Rescue NGO Calls for Clear Rules for Libyan Coast Guard
The migrant rescue NGO SOS Mediterranee is calling for more clarity on the SAR role of the Libyan Coast Guard in the central Mediterranean. The NGO saves maritime migrants in distress off Libya, and like other groups in the area, it reports potentially dangerous interactions with Libyan forces during rescue operations in international waters.
On March 30, the SOS Mediterranee-chartered vessel Aquarius was mobilized by the Italian maritime rescue coordination center (IMRCC) to respond to a dinghy in distress about 40 nm north of Zuwarah. An Italian Navy helicopter crew had spotted the raft and reported it to authorities in Rome. Despite the raft's deteriorating condition, the Aquarius' crew completed the rescue, and all migrants were safe before the arrival of a Libyan patrol boat.
The next day, the IMRCC informed the Aquarius of another overcrowded inflatable boat nearby. However, the center transferred operational authority to the Libyan Coast Guard, which ordered the Aquarius to stay clear of the area. After a discussion with the Libyan authorities, the Aquarius proceeded to distribute life vests to the raft's occupants and took the most vulnerable occupants on board, including 39 children, parents and pregnant women. The balance of the migrants were rescued by the Libyan Coast Guard and returned to Libya.
Francis Vallat, the president of SOS Mediterranee France, called for the EU to release a clear, transparent public framework for the involvement of the Libyan Coast Guard in rescues at sea. "The current conditions of rescue at sea, ever more complicated and with confusing and perilous transfers of responsibility during the operations, are unacceptable," said Vallat. "While the means at sea to save lives are increasingly inadequate, operations are delayed, human lives are threatened, [and] the return of people in distress to Libya is prioritized instead of their safety."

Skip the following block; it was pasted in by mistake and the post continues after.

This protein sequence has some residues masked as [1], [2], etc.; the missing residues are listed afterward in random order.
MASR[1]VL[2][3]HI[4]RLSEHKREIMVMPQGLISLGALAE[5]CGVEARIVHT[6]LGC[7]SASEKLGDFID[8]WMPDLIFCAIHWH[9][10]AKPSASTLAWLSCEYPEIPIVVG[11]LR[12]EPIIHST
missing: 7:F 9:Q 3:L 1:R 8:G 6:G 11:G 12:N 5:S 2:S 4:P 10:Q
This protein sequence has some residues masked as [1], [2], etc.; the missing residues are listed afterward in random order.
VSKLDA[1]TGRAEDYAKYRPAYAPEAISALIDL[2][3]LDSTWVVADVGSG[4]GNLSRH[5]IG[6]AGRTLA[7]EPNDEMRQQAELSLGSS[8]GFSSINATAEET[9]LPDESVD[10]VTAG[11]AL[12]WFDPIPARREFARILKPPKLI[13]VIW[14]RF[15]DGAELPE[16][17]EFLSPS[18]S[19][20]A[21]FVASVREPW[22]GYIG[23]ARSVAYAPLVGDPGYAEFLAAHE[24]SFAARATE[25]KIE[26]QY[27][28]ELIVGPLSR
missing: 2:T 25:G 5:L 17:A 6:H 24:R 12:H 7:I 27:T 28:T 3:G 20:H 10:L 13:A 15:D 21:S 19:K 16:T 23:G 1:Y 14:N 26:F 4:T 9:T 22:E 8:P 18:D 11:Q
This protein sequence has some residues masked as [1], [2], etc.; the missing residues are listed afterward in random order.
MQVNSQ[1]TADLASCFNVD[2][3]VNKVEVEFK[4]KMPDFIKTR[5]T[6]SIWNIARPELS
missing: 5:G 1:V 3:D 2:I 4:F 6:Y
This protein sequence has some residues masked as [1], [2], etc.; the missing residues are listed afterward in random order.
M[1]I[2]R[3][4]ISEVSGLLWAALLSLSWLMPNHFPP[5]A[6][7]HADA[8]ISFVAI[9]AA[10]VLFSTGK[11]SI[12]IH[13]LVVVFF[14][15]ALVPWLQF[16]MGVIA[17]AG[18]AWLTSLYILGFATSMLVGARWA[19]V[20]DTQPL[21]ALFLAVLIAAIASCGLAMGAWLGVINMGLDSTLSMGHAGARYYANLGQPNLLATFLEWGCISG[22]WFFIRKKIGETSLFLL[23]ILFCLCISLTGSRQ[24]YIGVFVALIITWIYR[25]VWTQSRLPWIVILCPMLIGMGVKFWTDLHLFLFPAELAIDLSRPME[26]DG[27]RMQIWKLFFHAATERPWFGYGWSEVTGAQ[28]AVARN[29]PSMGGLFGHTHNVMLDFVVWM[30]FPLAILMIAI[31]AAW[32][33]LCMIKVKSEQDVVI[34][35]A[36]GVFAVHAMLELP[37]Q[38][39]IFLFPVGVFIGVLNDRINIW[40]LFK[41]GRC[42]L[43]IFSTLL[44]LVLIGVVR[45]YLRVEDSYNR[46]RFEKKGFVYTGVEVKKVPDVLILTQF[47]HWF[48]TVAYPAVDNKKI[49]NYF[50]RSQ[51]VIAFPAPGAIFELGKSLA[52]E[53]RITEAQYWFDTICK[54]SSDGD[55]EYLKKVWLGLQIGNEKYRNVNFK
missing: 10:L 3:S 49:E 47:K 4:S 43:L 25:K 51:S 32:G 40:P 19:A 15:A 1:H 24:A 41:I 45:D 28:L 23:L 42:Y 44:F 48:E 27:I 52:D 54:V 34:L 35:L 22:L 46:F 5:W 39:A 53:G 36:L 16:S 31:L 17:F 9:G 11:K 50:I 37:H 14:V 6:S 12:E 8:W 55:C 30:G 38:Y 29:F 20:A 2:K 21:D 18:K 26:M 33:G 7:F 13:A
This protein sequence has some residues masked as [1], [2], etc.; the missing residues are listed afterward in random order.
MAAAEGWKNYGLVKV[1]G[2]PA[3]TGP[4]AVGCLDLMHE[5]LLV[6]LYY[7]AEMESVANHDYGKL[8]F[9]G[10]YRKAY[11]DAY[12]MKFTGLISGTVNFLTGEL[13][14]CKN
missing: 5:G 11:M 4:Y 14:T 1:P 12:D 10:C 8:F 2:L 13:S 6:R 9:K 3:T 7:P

Other migrant rescue NGOs have also reported problems with the Italian and Libyan authorities. On March 16, during a rescue operation in international waters, a Libyan Coast Guard patrol boat threatened to kill the crew of the Spanish-flagged rescue vessel Open Arms if they did not relinquish possession of maritime migrants in distress. The Open Arms refused and headed north in search of an EU port to disembark its passengers. After a formal request from the Spanish flag state, authorities in Sicily allowed her to dock.
Shortly thereafter, the public prosecutor for Catania alleged that the Open Arms "violated the law and international agreements by not handing over the migrants to Libyan authorities" on the high seas. The Open Arms has been detained in Pozzallo, Sicily while the case proceeds.